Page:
The work is limited to the Amazon “summer” — the four or five months with least rainfall. Any amount of precipitation can make it difficult to transport the heavy tree trunks along the slippery and hilly dirt roads.
A detailed map of the forest identifies by number the commercial tree species and appropriate sizes. But trees cannot be taken if they are located in the “blue band,” a strip 30 metres wide along rivers and streams that is set aside for permanent conservation, explained the father, Oscar Zolinger, 67, the one responsible for getting his family involved in the lumber trade.
That protected strip could be narrowed to 15 metres if a bill to revise the Forestry Code is successful in Congress. The Brazilian environmental movement strongly opposes such a move.
The measure would boost the amount of lumber extracted from the Antimary forest by 25 percent because it would allow felling “more trees, even the taller ones and those of best quality,” said “Chico” Zolinger, the eldest son. He estimates that the actual forest yield is seven to eight cubic metres of lumber per hectare, and reaches 10 cubic metres in the best areas.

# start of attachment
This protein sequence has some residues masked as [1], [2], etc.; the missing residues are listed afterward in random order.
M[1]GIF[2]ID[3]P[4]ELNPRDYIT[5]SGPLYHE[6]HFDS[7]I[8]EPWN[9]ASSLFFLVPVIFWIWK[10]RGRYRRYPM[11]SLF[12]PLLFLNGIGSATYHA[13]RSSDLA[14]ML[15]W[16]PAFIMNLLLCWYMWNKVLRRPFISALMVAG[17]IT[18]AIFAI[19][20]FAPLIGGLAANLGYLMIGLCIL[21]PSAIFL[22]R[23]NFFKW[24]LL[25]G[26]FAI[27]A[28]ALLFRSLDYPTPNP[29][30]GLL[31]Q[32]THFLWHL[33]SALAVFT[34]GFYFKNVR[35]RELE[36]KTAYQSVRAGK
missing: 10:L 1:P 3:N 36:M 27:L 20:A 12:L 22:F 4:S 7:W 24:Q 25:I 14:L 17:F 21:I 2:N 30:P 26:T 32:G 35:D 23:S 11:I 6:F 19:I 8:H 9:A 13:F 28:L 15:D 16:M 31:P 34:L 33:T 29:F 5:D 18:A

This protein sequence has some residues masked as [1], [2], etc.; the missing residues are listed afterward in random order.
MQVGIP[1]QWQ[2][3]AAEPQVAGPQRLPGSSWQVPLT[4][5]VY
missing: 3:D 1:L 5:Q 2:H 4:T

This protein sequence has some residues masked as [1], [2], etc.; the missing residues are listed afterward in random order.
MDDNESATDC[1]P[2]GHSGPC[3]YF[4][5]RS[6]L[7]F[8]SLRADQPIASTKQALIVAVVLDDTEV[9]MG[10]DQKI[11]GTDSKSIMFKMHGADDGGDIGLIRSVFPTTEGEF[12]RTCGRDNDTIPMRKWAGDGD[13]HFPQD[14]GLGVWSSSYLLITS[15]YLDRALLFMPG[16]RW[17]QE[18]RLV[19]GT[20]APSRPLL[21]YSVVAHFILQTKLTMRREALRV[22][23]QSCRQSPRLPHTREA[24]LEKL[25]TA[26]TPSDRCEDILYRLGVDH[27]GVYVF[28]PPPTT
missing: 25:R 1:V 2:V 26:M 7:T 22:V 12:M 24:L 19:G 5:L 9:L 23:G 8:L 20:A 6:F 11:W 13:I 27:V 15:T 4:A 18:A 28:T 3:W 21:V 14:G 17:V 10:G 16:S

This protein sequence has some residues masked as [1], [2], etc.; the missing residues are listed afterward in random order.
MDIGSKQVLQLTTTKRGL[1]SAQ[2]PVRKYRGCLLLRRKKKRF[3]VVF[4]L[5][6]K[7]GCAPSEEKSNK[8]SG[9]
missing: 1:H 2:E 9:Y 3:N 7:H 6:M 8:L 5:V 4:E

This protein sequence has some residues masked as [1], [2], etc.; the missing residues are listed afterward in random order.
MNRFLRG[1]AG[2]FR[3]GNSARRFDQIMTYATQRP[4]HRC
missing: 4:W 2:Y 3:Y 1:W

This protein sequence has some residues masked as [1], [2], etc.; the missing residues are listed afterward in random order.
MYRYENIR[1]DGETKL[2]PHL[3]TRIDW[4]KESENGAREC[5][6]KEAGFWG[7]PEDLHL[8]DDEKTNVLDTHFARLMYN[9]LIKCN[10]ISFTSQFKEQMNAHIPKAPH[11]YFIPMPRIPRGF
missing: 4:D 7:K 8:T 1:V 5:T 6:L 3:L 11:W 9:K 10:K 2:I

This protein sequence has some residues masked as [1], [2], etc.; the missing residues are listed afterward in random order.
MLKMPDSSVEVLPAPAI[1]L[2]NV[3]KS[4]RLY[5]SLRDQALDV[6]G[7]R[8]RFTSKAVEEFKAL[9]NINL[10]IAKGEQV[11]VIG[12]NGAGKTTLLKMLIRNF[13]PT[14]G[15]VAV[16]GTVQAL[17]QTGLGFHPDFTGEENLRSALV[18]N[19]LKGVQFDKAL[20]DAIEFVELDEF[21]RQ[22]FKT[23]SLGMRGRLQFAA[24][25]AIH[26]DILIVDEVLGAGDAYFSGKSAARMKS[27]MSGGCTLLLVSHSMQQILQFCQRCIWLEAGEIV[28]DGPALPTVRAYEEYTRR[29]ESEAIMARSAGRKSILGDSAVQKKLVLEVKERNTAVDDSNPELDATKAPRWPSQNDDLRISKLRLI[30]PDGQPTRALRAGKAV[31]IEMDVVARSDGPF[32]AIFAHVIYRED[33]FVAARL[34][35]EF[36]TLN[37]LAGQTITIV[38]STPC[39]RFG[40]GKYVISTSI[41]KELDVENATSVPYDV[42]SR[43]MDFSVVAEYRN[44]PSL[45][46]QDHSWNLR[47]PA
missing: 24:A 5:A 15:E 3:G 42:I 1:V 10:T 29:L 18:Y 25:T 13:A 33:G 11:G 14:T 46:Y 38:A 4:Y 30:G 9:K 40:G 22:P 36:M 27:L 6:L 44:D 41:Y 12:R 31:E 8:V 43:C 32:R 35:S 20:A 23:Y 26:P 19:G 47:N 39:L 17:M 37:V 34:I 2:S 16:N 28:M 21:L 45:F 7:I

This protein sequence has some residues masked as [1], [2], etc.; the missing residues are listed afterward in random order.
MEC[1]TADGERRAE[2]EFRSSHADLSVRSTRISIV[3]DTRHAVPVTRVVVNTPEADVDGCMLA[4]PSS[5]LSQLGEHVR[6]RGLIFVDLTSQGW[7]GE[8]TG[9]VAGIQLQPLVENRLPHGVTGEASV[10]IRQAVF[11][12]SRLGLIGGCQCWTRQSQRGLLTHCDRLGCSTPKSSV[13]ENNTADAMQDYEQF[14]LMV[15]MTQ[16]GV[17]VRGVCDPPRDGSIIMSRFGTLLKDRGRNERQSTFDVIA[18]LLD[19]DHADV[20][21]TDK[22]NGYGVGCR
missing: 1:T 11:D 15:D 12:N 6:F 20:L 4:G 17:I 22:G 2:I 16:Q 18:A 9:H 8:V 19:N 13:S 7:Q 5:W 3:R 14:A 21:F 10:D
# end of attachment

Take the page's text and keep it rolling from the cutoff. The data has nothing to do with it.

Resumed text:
The “suaúma” (Ceiba pentandra, or kapok) is a huge, fast-growing tree with white wood. It is the most harvested tree in Antimary. Previously ignored trees are now being logged because now they have a market, due to the shortage of “more noble” species, said Chico Zolinger.
Management plans also require preservation of large trees in order to ensure strong genetic transmission to future generations of the species. Nevertheless, there are forestry experts who are sceptical about sustainable management in the long term, due to the genetic deterioration that results from logging the best trees in each area.
Antimary is a “unique experience” in Brazil because it is managed by the community — “in an unburdensome way” — not by a lumber company, and the profits from lumber sales are divided among the 56 resident families, explained Carlos Duarte, the state forest secretary, known here by the nickname “Resende,” his hometown.